The Theotokos stands directly underneath Christ, in the centre of the foreground. She does not look up, but looks peacefully toward us. She holds her left hand closer to her chest, with palm outward - as do the the martyrs in their icons. This signifies the faith of the Church. In contrast to the apostles, the Theotokos appears still and peaceful. She, unlike the apostles, has a halo around her head signifying that while the apostles waited for the coming of the Holy Spirit, she had been chosen by God and was already overshadowed by the Holy Spirit (see Luke 1:35). In some icons she stretches out her arms in prayer signifying the prayers of the Church.

Two angels stand either side of the Theotokos. They point to Christ  illustrating the account of the Ascension in the Acts of the Apostles: ‘Ye men of Galilee why stand ye gazing up into heaven? This same Jesus, Who is taken up from you into heaven shall come again in like manner as ye have seen him go into heaven’ (Acts 1:11). In some icons, the angels hold scrolls with this verse on them. The Ascension icon therefore foretells the Second Coming of Christ. The Mother of God and the Apostles are an image of the Church waiting for the Second Coming.

The apostles are arranged either side of the Theotokos - six on the right and six on the left. St. Paul is on her right, and St. Peter on her left. In contrast to the Theotokos, the heads of the apostles are lifted up, and some hold their hands out in amazement or gesture towards Christ ascending. St. Paul shields his eyes with his right hand recalling his being blinded by the light of Christ on the road to Damascus.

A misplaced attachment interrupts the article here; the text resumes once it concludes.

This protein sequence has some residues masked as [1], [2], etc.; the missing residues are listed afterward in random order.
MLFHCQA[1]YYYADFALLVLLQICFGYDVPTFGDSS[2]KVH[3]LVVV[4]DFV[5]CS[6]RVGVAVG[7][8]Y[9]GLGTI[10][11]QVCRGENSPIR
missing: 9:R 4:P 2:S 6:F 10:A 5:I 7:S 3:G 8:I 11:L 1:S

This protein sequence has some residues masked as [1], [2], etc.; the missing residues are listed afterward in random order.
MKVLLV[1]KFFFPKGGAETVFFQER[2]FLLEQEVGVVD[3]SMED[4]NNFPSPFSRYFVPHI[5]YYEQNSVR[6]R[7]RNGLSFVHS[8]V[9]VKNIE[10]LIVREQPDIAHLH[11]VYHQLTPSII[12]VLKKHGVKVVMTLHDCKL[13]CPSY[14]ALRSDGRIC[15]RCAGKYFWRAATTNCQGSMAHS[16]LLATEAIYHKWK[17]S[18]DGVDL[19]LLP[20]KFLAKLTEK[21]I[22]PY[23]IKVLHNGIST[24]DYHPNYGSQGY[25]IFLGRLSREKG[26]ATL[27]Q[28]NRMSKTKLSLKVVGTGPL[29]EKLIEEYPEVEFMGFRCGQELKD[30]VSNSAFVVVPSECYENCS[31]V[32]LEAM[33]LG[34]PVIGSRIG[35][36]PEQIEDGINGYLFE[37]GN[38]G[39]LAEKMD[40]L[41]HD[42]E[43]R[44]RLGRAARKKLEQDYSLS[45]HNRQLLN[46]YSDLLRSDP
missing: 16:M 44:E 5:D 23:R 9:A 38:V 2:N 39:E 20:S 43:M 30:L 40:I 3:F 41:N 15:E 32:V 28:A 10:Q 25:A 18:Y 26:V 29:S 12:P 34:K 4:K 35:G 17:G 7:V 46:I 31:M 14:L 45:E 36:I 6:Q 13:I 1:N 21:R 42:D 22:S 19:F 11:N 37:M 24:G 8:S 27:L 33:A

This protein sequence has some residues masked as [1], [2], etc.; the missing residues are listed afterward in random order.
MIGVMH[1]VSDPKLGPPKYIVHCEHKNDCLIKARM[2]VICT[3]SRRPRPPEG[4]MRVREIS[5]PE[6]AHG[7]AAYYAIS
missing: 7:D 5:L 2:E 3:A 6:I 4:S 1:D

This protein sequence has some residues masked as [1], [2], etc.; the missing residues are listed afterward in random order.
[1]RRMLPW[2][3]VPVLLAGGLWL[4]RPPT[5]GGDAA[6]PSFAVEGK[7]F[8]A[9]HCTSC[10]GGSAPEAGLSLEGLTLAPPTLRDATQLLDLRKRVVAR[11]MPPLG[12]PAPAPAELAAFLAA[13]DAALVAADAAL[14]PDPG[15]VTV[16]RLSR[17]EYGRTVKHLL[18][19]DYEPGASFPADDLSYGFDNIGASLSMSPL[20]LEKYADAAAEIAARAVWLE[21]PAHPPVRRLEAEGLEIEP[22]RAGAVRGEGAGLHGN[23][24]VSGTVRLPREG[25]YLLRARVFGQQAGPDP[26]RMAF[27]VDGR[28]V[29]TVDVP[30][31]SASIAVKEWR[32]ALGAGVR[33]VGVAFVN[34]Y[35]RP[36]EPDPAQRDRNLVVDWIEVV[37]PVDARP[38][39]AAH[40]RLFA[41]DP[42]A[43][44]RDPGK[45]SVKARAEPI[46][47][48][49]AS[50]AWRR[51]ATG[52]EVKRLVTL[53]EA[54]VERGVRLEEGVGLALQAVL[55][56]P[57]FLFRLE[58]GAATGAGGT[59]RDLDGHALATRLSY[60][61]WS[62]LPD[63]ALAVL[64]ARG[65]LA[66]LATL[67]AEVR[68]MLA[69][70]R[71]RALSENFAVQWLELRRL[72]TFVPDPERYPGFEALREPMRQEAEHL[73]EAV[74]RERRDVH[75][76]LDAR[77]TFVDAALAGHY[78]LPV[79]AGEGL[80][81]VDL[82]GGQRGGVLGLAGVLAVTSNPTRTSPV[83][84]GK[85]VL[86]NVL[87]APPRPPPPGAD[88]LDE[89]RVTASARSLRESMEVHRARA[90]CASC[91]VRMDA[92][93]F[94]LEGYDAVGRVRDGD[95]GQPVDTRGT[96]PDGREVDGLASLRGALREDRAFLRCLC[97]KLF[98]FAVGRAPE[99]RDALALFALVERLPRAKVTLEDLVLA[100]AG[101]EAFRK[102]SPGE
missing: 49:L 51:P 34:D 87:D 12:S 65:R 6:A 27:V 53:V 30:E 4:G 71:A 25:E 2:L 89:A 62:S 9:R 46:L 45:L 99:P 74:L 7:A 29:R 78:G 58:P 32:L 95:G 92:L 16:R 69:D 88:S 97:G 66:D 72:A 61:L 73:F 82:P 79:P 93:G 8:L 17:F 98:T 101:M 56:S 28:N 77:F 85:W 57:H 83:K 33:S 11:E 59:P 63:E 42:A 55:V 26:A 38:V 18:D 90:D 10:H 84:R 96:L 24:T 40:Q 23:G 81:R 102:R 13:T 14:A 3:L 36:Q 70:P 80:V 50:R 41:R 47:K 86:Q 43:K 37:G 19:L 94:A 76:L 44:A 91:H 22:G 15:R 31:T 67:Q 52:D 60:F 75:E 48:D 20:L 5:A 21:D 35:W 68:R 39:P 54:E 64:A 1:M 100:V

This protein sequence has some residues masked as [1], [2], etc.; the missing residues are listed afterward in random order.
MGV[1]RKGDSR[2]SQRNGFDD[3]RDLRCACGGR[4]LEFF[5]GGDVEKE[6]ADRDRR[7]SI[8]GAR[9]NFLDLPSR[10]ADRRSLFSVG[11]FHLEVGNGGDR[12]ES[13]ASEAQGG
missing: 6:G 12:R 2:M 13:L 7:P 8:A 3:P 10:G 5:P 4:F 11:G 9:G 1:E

Christ ascended before St. Paul converted to Christianity, but he is depicted for an important theological reason. The Theotokos and the apostles in the foreground represent the Church awaiting the coming of the Holy Spirit. At Pentecost the Holy Spirit descended not only on the apostles present, but also established the whole Church from among the nations of the world. St. Paul's presence signifies the completeness of the Church. He is also included for another important reason. Just before the Ascension, Christ commanded His apostles to ‘go into all the world and preach the gospel to every creature' (Mark 16:15). St. Paul, by His preaching of the Gospel brought countless people to the Faith which is why He is called  God’s chosen vessel and  the Chief of the Apostles.

Christ foretold both His Ascension and the coming of the Comforter, the Holy Spirit, at Pentecost when He told His disciples: ‘It is to your advantage that I go away; for if I do not go away, the Comforter will not come to you; but if I depart, I will send Him to you’(John 16:7).  At this time, it is not possible for most Orthodox Christians to celebrate these important feasts by partaking of the Holy Mysteries and by venerating the icons in church. However, when we look on this icon, we should call to mind the conclusion of the oikos of Ascension matins: ‘The bountiful Giver of gifts distributed gifts unto His Apostles, calling to them as a Father, and strengthening them; He guided them like sons and said unto them: I am not separated from you; I am with you, and no one can be against you.'